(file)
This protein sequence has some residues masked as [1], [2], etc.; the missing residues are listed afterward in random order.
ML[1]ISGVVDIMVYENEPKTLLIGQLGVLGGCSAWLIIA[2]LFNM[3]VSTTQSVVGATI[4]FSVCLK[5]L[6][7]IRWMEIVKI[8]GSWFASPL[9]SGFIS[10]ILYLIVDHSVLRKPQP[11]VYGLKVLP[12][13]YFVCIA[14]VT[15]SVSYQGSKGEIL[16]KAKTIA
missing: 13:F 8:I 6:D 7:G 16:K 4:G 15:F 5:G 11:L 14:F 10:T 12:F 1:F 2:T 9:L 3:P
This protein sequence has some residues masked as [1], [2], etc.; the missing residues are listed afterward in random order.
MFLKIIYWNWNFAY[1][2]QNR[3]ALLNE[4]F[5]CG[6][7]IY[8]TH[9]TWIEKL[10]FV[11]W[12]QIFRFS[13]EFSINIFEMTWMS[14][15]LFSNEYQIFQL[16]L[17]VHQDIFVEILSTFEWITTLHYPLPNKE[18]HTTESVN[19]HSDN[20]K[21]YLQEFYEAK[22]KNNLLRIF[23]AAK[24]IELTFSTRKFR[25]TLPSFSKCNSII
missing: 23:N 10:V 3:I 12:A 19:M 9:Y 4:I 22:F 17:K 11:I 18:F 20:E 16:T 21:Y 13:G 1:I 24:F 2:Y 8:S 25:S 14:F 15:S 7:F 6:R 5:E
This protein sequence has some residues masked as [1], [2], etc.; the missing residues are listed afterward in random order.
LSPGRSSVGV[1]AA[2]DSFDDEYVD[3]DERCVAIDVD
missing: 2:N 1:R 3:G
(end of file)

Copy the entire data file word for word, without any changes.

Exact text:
This protein sequence has some residues masked as [1], [2], etc.; the missing residues are listed afterward in random order.
ML[1]ISGVVDIMVYENEPKTLLIGQLGVLGGCSAWLIIA[2]LFNM[3]VSTTQSVVGATI[4]FSVCLK[5]L[6][7]IRWMEIVKI[8]GSWFASPL[9]SGFIS[10]ILYLIVDHSVLRKPQP[11]VYGLKVLP[12][13]YFVCIA[14]VT[15]SVSYQGSKGEIL[16]KAKTIA
missing: 13:F 8:I 6:D 7:G 16:K 4:G 15:F 5:G 11:L 14:F 10:T 12:F 1:F 2:T 9:L 3:P
This protein sequence has some residues masked as [1], [2], etc.; the missing residues are listed afterward in random order.
MFLKIIYWNWNFAY[1][2]QNR[3]ALLNE[4]F[5]CG[6][7]IY[8]TH[9]TWIEKL[10]FV[11]W[12]QIFRFS[13]EFSINIFEMTWMS[14][15]LFSNEYQIFQL[16]L[17]VHQDIFVEILSTFEWITTLHYPLPNKE[18]HTTESVN[19]HSDN[20]K[21]YLQEFYEAK[22]KNNLLRIF[23]AAK[24]IELTFSTRKFR[25]TLPSFSKCNSII
missing: 23:N 10:V 3:I 12:A 19:M 9:Y 4:I 22:F 17:K 11:I 18:F 20:E 16:T 21:Y 13:G 1:I 24:F 2:Y 8:S 25:S 14:F 15:S 7:F 6:R 5:E
This protein sequence has some residues masked as [1], [2], etc.; the missing residues are listed afterward in random order.
LSPGRSSVGV[1]AA[2]DSFDDEYVD[3]DERCVAIDVD
missing: 2:N 1:R 3:G